It is important to keep in mind that our grid system is designed for high-throughput computing rather than high-performance computing. As a result, while any one analysis might run more quickly on a dedicated high-performance platform, the system described here allows many such analyses to run concurrently and still complete in a relatively modest amount of time (Fig. 4). In addition, use of a high-performance system may not necessarily yield decreased time to results once allocation processes, system availability, queue waiting times, scheduling policies, and other considerations commonly associated with the use of high-performance resources are factored in. The high-throughput computing gateway at molecularevolution.org is well matched to the requirements of many typical phylogenetic analyses, and it has already proven useful to many researchers conducting maximum likelihood phylogenetic analyses using garli 2.0.

Figure 4.

Completion times of 719 analyses submitted to the garli web service for a recent six month period (2013-07-23 to 2014-01-23). Despite great variation in analysis parameters (e.g., data matrix size, substitution model used, number of replicates requested), ≈97% of analyses were completed in less than 24 hours.

Figure 4.

Completion times of 719 analyses submitted to the garli web service for a recent six month period (2013-07-23 to 2014-01-23). Despite great variation in analysis parameters (e.g., data matrix size, substitution model used, number of replicates requested), ≈97% of analyses were completed in less than 24 hours.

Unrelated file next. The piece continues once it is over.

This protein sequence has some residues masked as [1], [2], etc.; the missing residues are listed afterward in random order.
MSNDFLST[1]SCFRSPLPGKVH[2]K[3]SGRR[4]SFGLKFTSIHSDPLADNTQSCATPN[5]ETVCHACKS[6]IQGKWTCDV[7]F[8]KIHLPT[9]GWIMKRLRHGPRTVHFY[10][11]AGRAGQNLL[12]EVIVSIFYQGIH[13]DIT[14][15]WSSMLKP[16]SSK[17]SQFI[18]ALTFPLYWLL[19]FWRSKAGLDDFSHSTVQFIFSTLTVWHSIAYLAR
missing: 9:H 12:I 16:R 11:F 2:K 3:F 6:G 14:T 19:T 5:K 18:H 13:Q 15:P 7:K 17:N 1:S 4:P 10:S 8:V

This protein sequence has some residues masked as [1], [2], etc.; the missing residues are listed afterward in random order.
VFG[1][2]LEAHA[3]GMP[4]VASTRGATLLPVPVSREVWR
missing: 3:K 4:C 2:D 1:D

Supplementary material

Data available from the Dryad Digital Repository: http://dx.doi.org/10.5061/dryad.d7639.

Funding

This work was supported by the National Science Foundation (DBI-0755048).

Acknowledgments

We thank Barry Dutton, Yevgeny Deviatov, and Derrick Hinkle for their efforts developing various aspects of the grid system and the garli web service; Charles Mitter for developing the statistical determination of the number of required garli search replicates; and Mike Landavere, Christopher Camacho, Ahmed El-Haggan, Wasay Taha Mohammed Abdul, Patrick Beach, Matthew Kweskin, Kevin Hildebrand, and Fritz McCall for connecting and administering grid system resources. We also thank the associate editor and one anonymous reviewer for their helpful suggestions.

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Author notes

Associate Editor: David Posada
This is an Open Access article distributed under the terms of the Creative Commons Attribution Non-Commercial License (http://creativecommons.org/licenses/by-nc/3.0/), which permits non-commercial re-use, distribution, and reproduction in any medium, provided the original work is properly cited. For commercial re-use, please contact journals.permissions@oup.com.